A revolver-toting Rami Haddad met an acquaintance at the Kimpton Shorebreak Huntington Beach Resort on Feb. 4 and hoped to sell 100 pounds of methamphetamine, but that person turned out to be a confidential informant (CI) working for the FBI, according to a grand jury indictment.
Federal officials now allege Haddad, Steven Barragan Jr. and Ernest Tyrone Walton Jr. conspired to distribute the controlled substance in their possession.
Haddad, a Costa Mesa resident, also faces an additional charge of being armed with a loaded Rock Island Armory Model #206 while conducting illegal narcotics trafficking.
According to the FBI, the CI followed Haddad’s late January demand to pay $1,500 per pound as well as his instruction to supply $5,000 for a driver who would transport the meth across the Mexico-U.S. border at Tijuana.
Agents allege that Haddad and Barragan met to discuss how to dilute the meth with a cutting agent that would boost the weight (and, thus, profitability) of the drugs.
Before the rendezvous at the Kimpton, Haddad helped put a box containing 94 pounds of meth divided into heat-sealed plastic baggies in the trunk of Walton’s white Toyota Camry before it was driven to the stylish hotel’s parking garage off of Pacific Coast Highway, according to the FBI.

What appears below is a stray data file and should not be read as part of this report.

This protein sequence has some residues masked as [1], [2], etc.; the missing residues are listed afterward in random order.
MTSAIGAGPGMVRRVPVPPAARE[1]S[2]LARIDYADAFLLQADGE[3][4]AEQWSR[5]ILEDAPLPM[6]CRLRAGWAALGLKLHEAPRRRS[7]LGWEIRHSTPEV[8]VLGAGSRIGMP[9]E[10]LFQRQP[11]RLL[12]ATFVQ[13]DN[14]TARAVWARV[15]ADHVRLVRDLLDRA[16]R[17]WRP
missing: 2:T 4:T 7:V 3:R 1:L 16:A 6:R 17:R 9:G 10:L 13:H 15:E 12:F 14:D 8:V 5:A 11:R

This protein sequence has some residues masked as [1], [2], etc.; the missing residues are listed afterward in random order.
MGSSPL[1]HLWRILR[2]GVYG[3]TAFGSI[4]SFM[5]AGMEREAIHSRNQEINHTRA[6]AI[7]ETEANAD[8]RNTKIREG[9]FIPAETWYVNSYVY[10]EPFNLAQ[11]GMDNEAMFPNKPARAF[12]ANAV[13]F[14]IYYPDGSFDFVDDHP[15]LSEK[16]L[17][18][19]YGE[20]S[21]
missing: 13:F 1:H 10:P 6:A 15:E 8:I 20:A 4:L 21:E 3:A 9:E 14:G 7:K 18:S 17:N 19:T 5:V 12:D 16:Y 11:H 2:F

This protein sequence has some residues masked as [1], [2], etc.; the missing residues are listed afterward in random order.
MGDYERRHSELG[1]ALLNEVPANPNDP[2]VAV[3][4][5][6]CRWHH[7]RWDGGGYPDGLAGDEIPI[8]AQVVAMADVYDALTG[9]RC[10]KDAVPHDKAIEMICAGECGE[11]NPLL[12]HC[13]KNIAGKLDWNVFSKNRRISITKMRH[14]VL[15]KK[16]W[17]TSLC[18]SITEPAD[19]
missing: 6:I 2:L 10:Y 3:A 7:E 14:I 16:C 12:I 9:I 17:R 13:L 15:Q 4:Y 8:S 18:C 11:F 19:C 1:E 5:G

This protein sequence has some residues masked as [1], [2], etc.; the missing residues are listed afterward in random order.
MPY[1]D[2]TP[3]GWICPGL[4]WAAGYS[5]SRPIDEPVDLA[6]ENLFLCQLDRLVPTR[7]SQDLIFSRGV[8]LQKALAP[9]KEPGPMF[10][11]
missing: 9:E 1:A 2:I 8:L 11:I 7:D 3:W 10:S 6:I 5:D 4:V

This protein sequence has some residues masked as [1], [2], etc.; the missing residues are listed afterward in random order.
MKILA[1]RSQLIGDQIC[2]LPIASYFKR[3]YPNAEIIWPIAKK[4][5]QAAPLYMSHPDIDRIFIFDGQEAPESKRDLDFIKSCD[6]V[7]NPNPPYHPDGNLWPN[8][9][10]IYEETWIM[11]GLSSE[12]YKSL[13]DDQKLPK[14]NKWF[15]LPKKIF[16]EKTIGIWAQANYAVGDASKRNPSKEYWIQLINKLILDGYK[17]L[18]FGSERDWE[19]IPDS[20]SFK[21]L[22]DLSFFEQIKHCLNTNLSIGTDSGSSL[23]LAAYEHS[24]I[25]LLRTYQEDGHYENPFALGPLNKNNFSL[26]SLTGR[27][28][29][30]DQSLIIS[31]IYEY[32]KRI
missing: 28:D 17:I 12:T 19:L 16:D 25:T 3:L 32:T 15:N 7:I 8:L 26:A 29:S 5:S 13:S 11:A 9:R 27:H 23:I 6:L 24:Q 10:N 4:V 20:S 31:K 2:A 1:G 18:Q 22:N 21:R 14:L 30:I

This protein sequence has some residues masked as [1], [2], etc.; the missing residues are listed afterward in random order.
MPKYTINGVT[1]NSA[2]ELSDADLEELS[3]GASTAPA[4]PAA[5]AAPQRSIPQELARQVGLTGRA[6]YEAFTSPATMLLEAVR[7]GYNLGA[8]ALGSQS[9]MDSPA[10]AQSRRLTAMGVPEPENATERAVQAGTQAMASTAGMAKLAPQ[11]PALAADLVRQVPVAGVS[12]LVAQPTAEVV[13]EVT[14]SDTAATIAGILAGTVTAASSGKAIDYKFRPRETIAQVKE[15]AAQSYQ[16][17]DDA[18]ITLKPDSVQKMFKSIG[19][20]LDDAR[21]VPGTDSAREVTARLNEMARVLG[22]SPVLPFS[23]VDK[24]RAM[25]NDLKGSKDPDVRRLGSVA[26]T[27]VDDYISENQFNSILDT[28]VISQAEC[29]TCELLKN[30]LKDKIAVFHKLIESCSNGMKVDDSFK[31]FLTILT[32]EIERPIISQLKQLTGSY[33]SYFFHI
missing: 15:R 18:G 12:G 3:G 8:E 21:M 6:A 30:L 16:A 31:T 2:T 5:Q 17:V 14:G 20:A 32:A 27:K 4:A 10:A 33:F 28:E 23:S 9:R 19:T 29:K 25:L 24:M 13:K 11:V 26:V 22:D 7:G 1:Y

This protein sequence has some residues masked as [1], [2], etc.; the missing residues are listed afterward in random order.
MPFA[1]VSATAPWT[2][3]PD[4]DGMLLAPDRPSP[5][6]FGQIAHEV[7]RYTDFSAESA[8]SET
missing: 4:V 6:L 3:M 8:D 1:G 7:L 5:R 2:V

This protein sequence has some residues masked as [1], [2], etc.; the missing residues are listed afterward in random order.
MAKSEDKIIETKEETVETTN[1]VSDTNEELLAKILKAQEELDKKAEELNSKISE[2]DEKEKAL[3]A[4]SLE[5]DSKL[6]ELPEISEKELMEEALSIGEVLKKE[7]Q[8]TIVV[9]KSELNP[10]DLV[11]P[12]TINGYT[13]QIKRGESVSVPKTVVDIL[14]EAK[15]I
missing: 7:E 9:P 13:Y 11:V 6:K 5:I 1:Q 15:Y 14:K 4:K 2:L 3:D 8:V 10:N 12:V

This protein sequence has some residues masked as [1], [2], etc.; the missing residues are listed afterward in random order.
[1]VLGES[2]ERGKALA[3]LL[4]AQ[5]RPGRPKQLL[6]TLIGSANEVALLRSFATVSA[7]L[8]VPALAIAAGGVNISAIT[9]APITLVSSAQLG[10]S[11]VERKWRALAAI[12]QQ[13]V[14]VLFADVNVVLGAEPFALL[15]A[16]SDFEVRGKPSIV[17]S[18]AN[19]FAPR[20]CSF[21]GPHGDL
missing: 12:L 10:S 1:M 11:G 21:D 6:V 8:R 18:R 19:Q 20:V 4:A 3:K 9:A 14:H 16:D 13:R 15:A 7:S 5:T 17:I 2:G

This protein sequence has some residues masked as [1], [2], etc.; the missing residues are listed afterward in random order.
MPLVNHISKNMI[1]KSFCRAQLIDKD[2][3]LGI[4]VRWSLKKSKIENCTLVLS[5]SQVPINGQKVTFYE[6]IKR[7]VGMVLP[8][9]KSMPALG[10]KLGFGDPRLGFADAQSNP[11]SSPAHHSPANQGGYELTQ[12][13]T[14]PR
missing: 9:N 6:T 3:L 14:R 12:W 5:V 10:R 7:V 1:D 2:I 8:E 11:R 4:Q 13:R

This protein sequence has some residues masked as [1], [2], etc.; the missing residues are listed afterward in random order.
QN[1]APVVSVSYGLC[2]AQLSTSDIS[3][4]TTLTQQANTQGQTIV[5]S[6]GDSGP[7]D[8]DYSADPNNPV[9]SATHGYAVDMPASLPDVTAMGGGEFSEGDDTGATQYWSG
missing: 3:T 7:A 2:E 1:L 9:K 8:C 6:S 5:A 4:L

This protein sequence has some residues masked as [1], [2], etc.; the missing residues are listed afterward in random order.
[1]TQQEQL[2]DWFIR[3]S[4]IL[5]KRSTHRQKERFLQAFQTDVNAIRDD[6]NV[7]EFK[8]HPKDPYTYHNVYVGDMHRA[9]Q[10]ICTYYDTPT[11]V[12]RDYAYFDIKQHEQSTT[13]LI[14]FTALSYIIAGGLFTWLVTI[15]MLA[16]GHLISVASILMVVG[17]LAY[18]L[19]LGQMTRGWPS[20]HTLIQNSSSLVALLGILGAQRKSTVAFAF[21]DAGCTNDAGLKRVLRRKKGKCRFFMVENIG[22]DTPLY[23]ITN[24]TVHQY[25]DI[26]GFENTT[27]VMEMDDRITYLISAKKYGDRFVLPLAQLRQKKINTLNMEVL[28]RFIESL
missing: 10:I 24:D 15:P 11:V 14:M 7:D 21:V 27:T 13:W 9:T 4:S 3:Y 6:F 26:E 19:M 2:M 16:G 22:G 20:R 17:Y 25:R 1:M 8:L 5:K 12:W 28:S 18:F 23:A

(No word yet on the destination of the missing six pounds.)
Later, court records assert, Barragan arrived at Haddad’s residence to take control of part or all of the $135,000 collected from the CI.
Following the FBI complaint, a federal grand jury issued an indictment against Haddad, who was born in 1979; Barragan (1981); and Walton (1982).
The case began inside Orange County’s Ronald Reagan Federal Courthouse in tight secrecy with U.S. Magistrate Judge John D. Early granting a defense request to seal not just the FBI affidavit outlining the CI operation but also an audio recording of the first court hearing.
Officials have scheduled a March 11 session to push the case forward.
CNN-featured investigative reporter R. Scott Moxley has won Journalist of the Year honors at the Los Angeles Press Club; been named Distinguished Journalist of the Year by the LA Society of Professional Journalists; earned six dozen other reporting awards; and been hailed by two New York Times Magazine writers for his “herculean job” exposing entrenched Southern California law enforcement corruption.